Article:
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Entrepreneurs Panel

Steve Purdham
Charlie Mullins
Brian Hay
Richard O'Sullivan
Jeremy Roberts
Michael Oliver
Julie Meyer
Tony Caldeira
Jennie Johnson
Laura Tenison
Debbie Pierce
David Pollock

Direct .uk domain names - a new online home for British businesses?

Eleanor Bradley, director of operations for Nominet, the non-profit organisation responsible for managing the .uk domain space, explains a current proposal to launch direct .uk domains and how you can have your say on the future of the internet for British businesses.

It's no surprise to say that the internet is of huge significance to the UK economy, contributing an estimated £121bn annually. The figure grows larger every year and as the internet becomes more important for British businesses, so too does the need to ensure high standards of security and consumer trust.

Cybercrime - whether sophisticated malware attack, simple selling of counterfeit goods or anything in between - undermines the strength of the UK's internet economy. And with the global domain space set to have a major shake-up next year with the launch of potentially hundreds of new top-level domains, we've decided to see how businesses and internet stakeholders feel about a proposal to introduce a new type of .uk domain for businesses. These domains, with additional layers of security to guard against cybercrime, would end in just .uk as opposed to, or any other second-level domain.

The proposal, which can be read here, would represent a significant change for British businesses online. Imagine, for instance, visiting rather than The domain names, which would be available as an alternative to or, would be shorter and arguably more memorable, but are also proposed to have a number of additional measures designed to boost security and safeguard consumer confidence and trust.

To protect against infection from malware and viruses that can in turn infect visitors to a website, we're proposing routine monitoring of all direct .uk domains. If any infection was found, the registrant would be notified immediately and be given guidance on how to rectify the problem. This would enable domain owners to fix problems quickly, minimising downtime, damage to consumer trust and the negative impact on search engine rankings that infections can have. Supporting this measure would be a security protocol called DNSSEC, which essentially adds a "digital signature" to a domain and greatly reduces the risk of a domain being hijacked and traffic diverted somewhere else.

Besides these technical features, we're also proposing measures specifically aimed at consumer confidence and trust. Research we commissioned last year showed that most British consumers prefer to use .uk domains when shopping online and that they would expect any .uk site to conform to UK consumer laws. To reinforce consumer trust in the domain as a whole, we would verify that registrants can provide active UK contact details so that people using any site can be reassured that they can get in touch.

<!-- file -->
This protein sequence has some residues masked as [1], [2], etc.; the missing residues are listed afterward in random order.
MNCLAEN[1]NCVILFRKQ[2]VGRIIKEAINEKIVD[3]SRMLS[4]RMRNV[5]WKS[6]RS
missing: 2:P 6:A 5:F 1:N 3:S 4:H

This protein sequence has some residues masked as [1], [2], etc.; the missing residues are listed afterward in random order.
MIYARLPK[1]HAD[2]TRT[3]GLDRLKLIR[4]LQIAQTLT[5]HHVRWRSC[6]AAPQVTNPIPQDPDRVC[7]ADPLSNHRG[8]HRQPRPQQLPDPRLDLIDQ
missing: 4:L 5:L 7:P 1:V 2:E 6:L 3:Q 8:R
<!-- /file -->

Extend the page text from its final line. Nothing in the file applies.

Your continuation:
We're also considering creating a dedicated trust mark for exclusive use by direct .uk domains. By displaying it, websites would signal all the above security measures to their visitors and give them confidence in the site's safety. It is hoped that such a trust mark could reduce instances where online shopping carts are abandoned due to security fears.

We're also reviewing how, if the proposal goes ahead, we would release these domains to the market. As a domain for new and existing registrants, and with a number of different rights holders in existence, we recognise that there will be challenges here - but we want to ensure that new domain names are made available in an orderly, well-managed way.

We are proposing to do this in stages with applications from registered trademarks holders considered in the first phase, followed by those with an established brand or name but not a formal trademark. Users of existing, or other existing .uk domains would be included in the second phase under our proposed plans.

Over the years, we've been asked many times about direct, second-level registrations and, with the proposed security measures, we think direct .uk domains will be appreciated by and of great benefit to businesses.

Research we commissioned recently found that more than 60 per cent of businesses surveyed liked the idea of a new product offering extra features such as identity verification and 79 per cent of those surveyed who intended to buy a domain name liked the idea of a new secure product.

But feedback from businesses is hugely important to shape the proposal and determine whether or not a direct .uk domain product should be released. We're looking to hear views on all aspects of the proposal, from the suggested security measures to how trademarks and IP would be protected.

The proposal is significant for any UK business operating online. If you'd like to contribute to the consultation, or provide any thoughts or feedback, there are a number of ways to do so - either from our website or in person at a number of upcoming events. The consultation will run until January, so if you'd like to help shape the future of the .uk internet, please get involved.

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